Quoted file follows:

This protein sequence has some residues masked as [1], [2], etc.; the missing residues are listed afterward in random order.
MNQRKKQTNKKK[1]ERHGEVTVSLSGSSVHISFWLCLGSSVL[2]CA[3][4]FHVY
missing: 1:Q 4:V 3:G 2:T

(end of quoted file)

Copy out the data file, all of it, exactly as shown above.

This protein sequence has some residues masked as [1], [2], etc.; the missing residues are listed afterward in random order.
MNQRKKQTNKKK[1]ERHGEVTVSLSGSSVHISFWLCLGSSVL[2]CA[3][4]FHVY
missing: 1:Q 4:V 3:G 2:T